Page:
Key point 10-04.2. Some courts have found churches not liable on the basis of negligent selection for the molestation of a minor by a church worker since the church exercised reasonable care in the selection of the worker.
Key point 4-08. Every state has a child abuse reporting law that requires persons designated as mandatory reporters to report known or reasonably suspected incidents of child abuse. Ministers are mandatory reporters in many states. Some states exempt ministers from reporting child abuse if they learned of the abuse in the course of a conversation protected by the clergy-penitent privilege. Ministers may face criminal and civil liability for failing to report child abuse.
Key point 6-08. State and federal laws provide limited immunity to uncompensated officers and directors of churches and other charities. This means that they cannot be personally liable for their ordinary negligence. However, such laws contain some exceptions. For example, officers and directors may be personally liable for their gross negligence or their willful or wanton misconduct.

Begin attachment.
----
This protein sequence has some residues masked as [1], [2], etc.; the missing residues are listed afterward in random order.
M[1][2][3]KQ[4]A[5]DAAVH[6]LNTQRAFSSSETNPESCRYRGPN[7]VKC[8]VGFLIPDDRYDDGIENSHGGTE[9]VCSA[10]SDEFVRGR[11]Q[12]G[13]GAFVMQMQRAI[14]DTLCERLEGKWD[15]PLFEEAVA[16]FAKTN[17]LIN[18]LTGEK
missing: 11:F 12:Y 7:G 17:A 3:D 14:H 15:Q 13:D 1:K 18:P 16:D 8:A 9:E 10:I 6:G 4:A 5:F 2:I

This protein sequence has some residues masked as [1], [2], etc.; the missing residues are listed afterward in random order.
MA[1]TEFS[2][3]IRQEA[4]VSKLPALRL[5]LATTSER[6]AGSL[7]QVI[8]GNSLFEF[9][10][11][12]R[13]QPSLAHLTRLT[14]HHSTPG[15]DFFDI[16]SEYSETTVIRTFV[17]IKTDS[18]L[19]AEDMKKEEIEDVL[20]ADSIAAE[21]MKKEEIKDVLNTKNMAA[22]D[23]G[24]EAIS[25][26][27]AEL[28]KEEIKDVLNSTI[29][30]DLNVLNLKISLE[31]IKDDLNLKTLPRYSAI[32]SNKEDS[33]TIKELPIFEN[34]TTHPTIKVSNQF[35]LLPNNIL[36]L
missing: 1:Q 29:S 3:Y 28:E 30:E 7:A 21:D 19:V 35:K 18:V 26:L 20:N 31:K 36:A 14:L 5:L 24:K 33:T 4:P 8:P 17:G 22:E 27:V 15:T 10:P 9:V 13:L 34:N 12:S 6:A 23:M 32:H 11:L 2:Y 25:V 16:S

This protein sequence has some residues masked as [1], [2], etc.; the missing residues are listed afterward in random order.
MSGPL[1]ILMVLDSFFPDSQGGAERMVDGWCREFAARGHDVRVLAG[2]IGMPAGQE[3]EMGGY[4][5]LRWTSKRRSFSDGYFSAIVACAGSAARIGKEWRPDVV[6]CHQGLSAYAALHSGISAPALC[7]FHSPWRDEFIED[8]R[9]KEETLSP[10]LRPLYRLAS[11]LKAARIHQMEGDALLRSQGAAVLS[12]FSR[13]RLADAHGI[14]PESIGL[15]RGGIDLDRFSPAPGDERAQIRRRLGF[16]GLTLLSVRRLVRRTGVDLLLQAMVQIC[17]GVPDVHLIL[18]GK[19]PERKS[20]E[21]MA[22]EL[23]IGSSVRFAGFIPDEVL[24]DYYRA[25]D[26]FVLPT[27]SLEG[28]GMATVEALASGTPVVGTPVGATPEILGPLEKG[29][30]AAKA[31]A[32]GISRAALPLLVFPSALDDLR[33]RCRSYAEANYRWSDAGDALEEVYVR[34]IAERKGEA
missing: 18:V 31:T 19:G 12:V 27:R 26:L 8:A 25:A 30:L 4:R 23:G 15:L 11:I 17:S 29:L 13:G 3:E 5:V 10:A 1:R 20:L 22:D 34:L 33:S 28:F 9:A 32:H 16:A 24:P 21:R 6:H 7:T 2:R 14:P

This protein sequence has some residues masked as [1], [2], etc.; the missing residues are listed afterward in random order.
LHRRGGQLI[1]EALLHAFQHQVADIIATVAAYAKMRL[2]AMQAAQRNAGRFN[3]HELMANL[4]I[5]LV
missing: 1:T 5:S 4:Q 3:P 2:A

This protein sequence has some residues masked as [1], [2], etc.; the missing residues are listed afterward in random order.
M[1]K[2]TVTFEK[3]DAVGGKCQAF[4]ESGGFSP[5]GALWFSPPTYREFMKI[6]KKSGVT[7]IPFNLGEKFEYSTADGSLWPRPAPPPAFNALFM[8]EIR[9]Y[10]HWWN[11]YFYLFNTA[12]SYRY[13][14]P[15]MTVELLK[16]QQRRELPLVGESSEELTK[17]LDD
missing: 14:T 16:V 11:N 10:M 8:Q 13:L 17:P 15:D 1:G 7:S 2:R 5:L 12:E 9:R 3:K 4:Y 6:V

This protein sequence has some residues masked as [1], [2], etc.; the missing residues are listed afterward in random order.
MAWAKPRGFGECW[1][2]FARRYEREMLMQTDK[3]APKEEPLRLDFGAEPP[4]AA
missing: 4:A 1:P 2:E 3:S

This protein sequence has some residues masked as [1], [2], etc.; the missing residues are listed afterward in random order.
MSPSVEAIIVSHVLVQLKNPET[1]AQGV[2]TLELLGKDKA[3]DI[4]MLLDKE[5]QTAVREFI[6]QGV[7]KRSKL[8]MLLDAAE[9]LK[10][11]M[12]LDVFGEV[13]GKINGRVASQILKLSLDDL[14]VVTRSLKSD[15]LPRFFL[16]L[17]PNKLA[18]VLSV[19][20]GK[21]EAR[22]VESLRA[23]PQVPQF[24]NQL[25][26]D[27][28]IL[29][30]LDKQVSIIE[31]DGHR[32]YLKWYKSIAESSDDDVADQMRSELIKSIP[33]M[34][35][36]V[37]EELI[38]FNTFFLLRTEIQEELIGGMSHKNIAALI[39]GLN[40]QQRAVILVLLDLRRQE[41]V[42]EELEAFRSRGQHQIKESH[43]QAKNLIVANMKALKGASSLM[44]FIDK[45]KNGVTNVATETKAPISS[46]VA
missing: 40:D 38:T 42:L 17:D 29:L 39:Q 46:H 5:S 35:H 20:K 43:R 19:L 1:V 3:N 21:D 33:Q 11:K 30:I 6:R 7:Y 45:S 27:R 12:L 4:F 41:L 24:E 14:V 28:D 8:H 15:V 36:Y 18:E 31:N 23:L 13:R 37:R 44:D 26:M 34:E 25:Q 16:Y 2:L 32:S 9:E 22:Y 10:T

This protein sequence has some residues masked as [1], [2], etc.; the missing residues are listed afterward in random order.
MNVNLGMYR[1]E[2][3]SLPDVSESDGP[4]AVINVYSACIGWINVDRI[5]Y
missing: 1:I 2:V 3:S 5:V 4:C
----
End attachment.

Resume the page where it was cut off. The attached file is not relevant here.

A Massachusetts court ruled that a church was not liable for the molestation of a child by a church nursery worker since it had no prior knowledge of any similar conduct. Upon learning that her minor son had been sexually molested by a volunteer babysitter during a church meeting, a parent (the "plaintiff") sued a church and its pastor and board members (the "defendants") on the following three grounds:
Negligence in failing to protect her son from the known dangerous propensities of the perpetrator.
Failure to report her son's abuse to the civil authorities.